66: American Reconstruction
... many sections of the defeated land. The nation's next task was to rebuild the ruined South and the government's plan to do this is known as Reconstruction. During this period was the Civil Rights Act, the Fourteenth Amendment, the Black codes and other important incidents. Reconstruction took place during the years 1865-1877 and was effective in reaching its goal which was to improve the South socially, politically and ... in session when Johnson took over as President and did not meet until December, which effected the South economically. During these eight months, nothing was progressing. For example, nothing was done about the black voting rights. Some states also refused to ratify the Thirteenth Amendment which abolished slavery. Southern states started to pass laws, limiting the freedom of African Americans. These laws, called black codes, aimed to return former slaves to ... and Charles Sumner who were both active men. The Radicals hoped that the federal government would remake southern politics and society. Urged on by the Radicals, Congress did pass two bills in 1866. The first bill gave new powers to the Freedmen's Bureau. Congress also passed a bill dealing with Civil rights. This bill declared that everyone born in the United states were citizens. It clearly said that all ...
67: Bill Gates
By: z0diac@or.freei.net (THIS PAPER WAS WRITTEN BY SOMEONE ELSE AND IS ALREADY ON THE DATABASE, I SIMPLY REVISED AND EDITED IT APPROPRIATELY!) ______________________________________________________ Bill Gates By: Aaron Bill Gates Biographical Research Paper April 28, 1997 William Henry Gates, III was born October 28, 1955 in Seattle, Washington. He was the middle child of three born to William and Mary Gates. ATrey, as he was called because of the III, was sent to a private school by his father, a lawyer, and mother, a former teacher now on several prestigious boards (Moritz, 238). At age 13, Bill had completely taught himself programming after taking a computer studies class. After scoring a perfect 800 on the mathematics half of the SAT, he graduated from Lakeside school and enrolled at Harvard University as ...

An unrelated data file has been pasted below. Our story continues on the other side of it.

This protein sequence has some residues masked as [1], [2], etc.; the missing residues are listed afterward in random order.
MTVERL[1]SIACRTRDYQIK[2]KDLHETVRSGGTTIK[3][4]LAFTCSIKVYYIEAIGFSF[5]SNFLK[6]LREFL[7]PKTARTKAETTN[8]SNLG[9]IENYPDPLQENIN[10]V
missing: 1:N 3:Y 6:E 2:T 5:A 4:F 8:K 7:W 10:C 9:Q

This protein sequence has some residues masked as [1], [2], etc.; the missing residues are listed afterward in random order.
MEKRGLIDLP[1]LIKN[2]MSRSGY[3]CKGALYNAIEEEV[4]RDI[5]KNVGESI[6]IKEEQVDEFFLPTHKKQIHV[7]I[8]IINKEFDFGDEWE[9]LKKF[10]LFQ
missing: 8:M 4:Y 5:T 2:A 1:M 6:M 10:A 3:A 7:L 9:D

68: Evironmental Law: Enforcement Measures and Effectiveness
... Canada has a great many laws to stop and regulate pollution. But despite this, why is it still happening. What are Canada's so called enforcement measures and are they effective ? We have the Environmental Bill of Rights and the Canadian Environmental Protection Act, just to name a few. Sure some polluters break these laws and get caught, but all they get is a slap on the wrist; why is that ? Some even ... coastal zones, the protection of the ozone layer; the reduction of acid rain and urban smog; and provisions for the development of regulations. All provinces and territories have enacted their own legislation, establishing general environmental rights and responsibilities; but the level of environmental protection established is not equal all across Canada. Generally, it can be said that each province and territory regulates the discharge of contaminants into the environment by ...
69: Civil Rights 2
Coming of Age in Mississippi Anne Moody’s Coming of Age in Mississippi, talked extensively about the civil rights movement that she had participated in. The civil rights movement dealt with numerous issues that many people had not agreed with. Coming of Age in Mississippi gave the reader a first hand look at the efforts many people had done to gain equal rights. Anne Moody, like many other young people, joined the civil rights movement because they wanted to make a difference in their state. They wanted their freedom and the same rights as the white people ...
70: Segregation and The Civil Rights Movement
Segregation and The Civil Rights Movement Segregation was an attempt by white Southerners to separate the races in every sphere of life and to achieve supremacy over blacks. Segregation was often called the Jim Crow system, after a minstrel show ... funded and inferior to those of whites. Over the next 75 years, Jim Crow signs went up to separate the races in every possible place. The system of segregation also included the denial of voting rights, known as disfranchisement. Between 1890 and 1910 all Southern states passed laws imposing requirements for voting that were used to prevent blacks from voting, in spite of the 15th Amendment to the Constitution of the United States, which had been designed to protect black voting rights. These requirements included: the ability to read and write, which disqualified the many blacks who had not had access to education; property ownership, something few blacks were able to acquire; and paying a poll ...